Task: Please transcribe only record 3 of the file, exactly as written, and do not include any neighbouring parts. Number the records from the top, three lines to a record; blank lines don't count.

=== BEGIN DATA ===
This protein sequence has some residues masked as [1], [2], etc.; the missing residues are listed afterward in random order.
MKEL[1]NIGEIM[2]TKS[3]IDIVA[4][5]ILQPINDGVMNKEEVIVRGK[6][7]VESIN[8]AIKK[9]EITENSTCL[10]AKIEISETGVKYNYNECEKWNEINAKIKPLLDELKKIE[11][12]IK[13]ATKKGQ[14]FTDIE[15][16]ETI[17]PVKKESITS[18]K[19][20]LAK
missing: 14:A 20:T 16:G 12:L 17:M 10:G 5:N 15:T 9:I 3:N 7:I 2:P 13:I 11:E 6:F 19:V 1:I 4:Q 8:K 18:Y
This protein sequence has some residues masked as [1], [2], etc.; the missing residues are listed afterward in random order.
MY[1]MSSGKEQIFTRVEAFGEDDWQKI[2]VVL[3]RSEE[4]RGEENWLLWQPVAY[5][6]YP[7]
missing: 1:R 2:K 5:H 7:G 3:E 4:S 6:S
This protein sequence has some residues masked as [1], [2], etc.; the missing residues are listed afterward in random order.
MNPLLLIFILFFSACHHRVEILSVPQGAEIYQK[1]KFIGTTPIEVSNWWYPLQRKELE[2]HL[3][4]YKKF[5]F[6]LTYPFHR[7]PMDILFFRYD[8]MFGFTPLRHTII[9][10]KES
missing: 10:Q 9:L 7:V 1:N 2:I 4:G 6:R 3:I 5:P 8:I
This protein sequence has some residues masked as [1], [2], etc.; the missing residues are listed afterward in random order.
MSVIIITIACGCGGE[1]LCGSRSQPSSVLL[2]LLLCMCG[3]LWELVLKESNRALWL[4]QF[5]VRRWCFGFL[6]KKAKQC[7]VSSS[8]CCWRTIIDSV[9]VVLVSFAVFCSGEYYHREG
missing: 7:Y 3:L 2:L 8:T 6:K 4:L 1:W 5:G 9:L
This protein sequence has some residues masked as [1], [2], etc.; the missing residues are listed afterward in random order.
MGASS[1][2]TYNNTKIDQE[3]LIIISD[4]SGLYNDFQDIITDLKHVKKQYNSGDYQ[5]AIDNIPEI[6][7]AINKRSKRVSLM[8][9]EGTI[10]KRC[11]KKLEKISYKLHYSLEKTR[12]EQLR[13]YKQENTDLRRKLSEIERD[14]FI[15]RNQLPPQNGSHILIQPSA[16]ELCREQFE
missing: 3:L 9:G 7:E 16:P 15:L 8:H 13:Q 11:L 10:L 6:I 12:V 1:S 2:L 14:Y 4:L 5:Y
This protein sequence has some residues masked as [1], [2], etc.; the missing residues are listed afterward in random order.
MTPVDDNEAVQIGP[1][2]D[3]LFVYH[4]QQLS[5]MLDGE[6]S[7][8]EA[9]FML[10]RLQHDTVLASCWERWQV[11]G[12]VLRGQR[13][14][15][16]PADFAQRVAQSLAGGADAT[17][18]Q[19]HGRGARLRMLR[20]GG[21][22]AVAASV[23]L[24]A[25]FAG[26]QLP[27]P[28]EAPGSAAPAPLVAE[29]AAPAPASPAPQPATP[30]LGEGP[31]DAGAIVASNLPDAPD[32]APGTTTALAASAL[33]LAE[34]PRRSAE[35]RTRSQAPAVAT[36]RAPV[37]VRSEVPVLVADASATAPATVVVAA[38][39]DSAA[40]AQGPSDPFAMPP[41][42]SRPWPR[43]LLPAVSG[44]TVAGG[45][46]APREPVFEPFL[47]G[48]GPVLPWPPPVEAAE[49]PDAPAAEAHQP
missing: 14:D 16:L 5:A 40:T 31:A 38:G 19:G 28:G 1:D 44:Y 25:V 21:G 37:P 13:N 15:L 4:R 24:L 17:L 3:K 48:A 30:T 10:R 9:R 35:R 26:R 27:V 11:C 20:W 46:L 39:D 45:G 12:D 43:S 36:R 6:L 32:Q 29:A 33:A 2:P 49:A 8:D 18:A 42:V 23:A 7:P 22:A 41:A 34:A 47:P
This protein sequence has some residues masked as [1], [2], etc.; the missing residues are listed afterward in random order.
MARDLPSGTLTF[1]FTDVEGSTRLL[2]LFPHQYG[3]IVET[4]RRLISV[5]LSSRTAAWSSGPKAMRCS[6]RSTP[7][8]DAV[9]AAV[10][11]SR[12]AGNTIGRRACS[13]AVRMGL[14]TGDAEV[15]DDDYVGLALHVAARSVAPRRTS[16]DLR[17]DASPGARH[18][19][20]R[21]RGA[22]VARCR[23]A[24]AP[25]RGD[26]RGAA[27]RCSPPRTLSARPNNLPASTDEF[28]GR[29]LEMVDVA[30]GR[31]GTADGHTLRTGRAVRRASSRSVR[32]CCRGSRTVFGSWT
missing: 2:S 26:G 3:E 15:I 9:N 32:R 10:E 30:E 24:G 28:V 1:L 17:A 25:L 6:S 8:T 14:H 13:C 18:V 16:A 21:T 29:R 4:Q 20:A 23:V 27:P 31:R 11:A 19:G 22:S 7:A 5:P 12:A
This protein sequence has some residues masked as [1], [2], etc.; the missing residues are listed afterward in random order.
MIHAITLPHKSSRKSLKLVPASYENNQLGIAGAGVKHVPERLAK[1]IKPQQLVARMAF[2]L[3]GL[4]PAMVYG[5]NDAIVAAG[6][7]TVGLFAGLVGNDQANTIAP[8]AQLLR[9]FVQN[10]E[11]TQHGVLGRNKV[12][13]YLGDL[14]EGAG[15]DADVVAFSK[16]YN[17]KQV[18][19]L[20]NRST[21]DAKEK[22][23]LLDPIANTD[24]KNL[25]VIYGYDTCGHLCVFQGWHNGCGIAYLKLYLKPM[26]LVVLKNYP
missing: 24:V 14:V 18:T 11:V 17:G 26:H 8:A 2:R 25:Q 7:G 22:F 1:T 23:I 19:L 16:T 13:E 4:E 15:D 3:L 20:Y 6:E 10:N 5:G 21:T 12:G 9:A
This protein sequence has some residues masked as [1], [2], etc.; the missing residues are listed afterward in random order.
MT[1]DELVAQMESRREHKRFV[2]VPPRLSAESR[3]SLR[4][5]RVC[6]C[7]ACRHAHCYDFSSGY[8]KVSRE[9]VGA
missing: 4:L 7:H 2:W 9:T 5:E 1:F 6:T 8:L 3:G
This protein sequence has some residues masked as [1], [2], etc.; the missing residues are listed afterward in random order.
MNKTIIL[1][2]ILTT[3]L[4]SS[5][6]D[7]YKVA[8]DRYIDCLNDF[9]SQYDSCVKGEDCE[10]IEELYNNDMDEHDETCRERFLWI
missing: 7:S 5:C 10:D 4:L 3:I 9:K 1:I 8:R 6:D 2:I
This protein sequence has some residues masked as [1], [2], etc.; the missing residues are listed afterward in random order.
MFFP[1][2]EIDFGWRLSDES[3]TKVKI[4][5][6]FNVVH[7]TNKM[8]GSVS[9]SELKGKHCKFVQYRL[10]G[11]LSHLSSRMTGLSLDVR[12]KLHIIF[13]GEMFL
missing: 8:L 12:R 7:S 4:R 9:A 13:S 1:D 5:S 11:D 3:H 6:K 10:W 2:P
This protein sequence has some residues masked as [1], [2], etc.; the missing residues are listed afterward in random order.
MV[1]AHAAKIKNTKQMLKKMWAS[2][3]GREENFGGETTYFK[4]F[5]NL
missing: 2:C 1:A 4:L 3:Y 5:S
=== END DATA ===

This protein sequence has some residues masked as [1], [2], etc.; the missing residues are listed afterward in random order.
MNPLLLIFILFFSACHHRVEILSVPQGAEIYQK[1]KFIGTTPIEVSNWWYPLQRKELE[2]HL[3][4]YKKF[5]F[6]LTYPFHR[7]PMDILFFRYD[8]MFGFTPLRHTII[9][10]KES
missing: 10:Q 9:L 7:V 1:N 2:I 4:G 6:R 3:I 5:P 8:I